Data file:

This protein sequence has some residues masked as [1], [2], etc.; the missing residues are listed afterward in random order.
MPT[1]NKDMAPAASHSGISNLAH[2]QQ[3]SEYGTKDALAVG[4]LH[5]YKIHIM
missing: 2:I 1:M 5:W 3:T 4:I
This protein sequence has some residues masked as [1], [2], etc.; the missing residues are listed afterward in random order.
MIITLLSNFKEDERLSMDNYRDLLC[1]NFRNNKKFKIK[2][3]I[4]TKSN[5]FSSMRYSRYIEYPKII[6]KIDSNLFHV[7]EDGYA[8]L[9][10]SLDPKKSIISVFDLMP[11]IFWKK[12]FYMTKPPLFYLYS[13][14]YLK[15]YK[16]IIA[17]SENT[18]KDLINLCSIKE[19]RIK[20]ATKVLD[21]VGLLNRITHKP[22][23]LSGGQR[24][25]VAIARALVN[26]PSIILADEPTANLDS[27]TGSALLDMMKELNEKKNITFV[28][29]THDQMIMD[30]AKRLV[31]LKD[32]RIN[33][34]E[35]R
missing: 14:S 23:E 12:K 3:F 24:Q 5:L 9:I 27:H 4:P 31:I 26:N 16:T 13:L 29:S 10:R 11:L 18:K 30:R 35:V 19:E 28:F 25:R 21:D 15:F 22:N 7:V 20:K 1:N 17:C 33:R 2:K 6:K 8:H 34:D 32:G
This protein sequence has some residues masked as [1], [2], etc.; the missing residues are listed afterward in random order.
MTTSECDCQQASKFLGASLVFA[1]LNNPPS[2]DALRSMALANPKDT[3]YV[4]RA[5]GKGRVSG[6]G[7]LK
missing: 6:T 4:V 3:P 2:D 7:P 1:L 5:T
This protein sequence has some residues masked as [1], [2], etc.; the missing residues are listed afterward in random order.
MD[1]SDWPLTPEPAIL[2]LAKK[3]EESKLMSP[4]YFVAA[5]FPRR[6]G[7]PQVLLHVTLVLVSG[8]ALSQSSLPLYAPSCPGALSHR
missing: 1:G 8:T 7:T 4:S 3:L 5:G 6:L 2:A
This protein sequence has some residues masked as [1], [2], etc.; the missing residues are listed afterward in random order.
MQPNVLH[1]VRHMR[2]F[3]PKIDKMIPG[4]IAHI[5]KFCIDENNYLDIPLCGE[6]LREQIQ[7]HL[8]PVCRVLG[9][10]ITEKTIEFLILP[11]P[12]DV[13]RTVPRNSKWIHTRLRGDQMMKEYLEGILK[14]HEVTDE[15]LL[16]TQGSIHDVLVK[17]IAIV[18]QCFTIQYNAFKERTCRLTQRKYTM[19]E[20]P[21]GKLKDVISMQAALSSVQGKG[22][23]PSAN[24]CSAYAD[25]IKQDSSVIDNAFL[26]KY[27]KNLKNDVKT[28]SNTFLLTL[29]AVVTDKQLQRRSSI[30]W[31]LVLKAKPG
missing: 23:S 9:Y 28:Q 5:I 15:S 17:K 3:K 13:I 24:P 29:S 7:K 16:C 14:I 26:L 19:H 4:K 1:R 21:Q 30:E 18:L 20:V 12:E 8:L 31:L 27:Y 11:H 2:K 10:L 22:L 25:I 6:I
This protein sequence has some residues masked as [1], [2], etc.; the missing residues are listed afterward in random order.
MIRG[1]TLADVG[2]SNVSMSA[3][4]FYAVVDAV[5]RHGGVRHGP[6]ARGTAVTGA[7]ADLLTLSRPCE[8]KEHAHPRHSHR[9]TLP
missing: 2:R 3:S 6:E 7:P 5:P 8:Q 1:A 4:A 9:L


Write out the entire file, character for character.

This protein sequence has some residues masked as [1], [2], etc.; the missing residues are listed afterward in random order.
MPT[1]NKDMAPAASHSGISNLAH[2]QQ[3]SEYGTKDALAVG[4]LH[5]YKIHIM
missing: 2:I 1:M 5:W 3:T 4:I
This protein sequence has some residues masked as [1], [2], etc.; the missing residues are listed afterward in random order.
MIITLLSNFKEDERLSMDNYRDLLC[1]NFRNNKKFKIK[2][3]I[4]TKSN[5]FSSMRYSRYIEYPKII[6]KIDSNLFHV[7]EDGYA[8]L[9][10]SLDPKKSIISVFDLMP[11]IFWKK[12]FYMTKPPLFYLYS[13][14]YLK[15]YK[16]IIA[17]SENT[18]KDLINLCSIKE[19]RIK[20]ATKVLD[21]VGLLNRITHKP[22][23]LSGGQR[24][25]VAIARALVN[26]PSIILADEPTANLDS[27]TGSALLDMMKELNEKKNITFV[28][29]THDQMIMD[30]AKRLV[31]LKD[32]RIN[33][34]E[35]R
missing: 14:S 23:E 12:K 3:F 24:Q 5:L 9:I 27:H 4:P 31:I 26:N 16:T 13:L 29:S 10:R 11:L 18:K 30:R 35:V 19:E 28:F 25:R 21:D 15:F 22:N 7:V 20:K 1:N 17:C 33:R 2:K 6:K 8:H 34:D 32:G
This protein sequence has some residues masked as [1], [2], etc.; the missing residues are listed afterward in random order.
MTTSECDCQQASKFLGASLVFA[1]LNNPPS[2]DALRSMALANPKDT[3]YV[4]RA[5]GKGRVSG[6]G[7]LK
missing: 6:T 4:V 3:P 2:D 7:P 1:L 5:T
This protein sequence has some residues masked as [1], [2], etc.; the missing residues are listed afterward in random order.
MD[1]SDWPLTPEPAIL[2]LAKK[3]EESKLMSP[4]YFVAA[5]FPRR[6]G[7]PQVLLHVTLVLVSG[8]ALSQSSLPLYAPSCPGALSHR
missing: 1:G 8:T 7:T 4:S 3:L 5:G 6:L 2:A
This protein sequence has some residues masked as [1], [2], etc.; the missing residues are listed afterward in random order.
MQPNVLH[1]VRHMR[2]F[3]PKIDKMIPG[4]IAHI[5]KFCIDENNYLDIPLCGE[6]LREQIQ[7]HL[8]PVCRVLG[9][10]ITEKTIEFLILP[11]P[12]DV[13]RTVPRNSKWIHTRLRGDQMMKEYLEGILK[14]HEVTDE[15]LL[16]TQGSIHDVLVK[17]IAIV[18]QCFTIQYNAFKERTCRLTQRKYTM[19]E[20]P[21]GKLKDVISMQAALSSVQGKG[22][23]PSAN[24]CSAYAD[25]IKQDSSVIDNAFL[26]KY[27]KNLKNDVKT[28]SNTFLLTL[29]AVVTDKQLQRRSSI[30]W[31]LVLKAKPG
missing: 23:S 9:Y 28:Q 5:I 15:S 17:K 3:K 13:I 24:P 29:S 7:K 16:C 14:I 26:L 19:H 4:K 1:R 21:Q 30:E 18:L 20:V 12:E 8:L 31:L 27:Y 11:H 2:K 10:L 22:L 25:I 6:I
This protein sequence has some residues masked as [1], [2], etc.; the missing residues are listed afterward in random order.
MIRG[1]TLADVG[2]SNVSMSA[3][4]FYAVVDAV[5]RHGGVRHGP[6]ARGTAVTGA[7]ADLLTLSRPCE[8]KEHAHPRHSHR[9]TLP
missing: 2:R 3:S 6:E 7:P 5:P 8:Q 1:A 4:A 9:L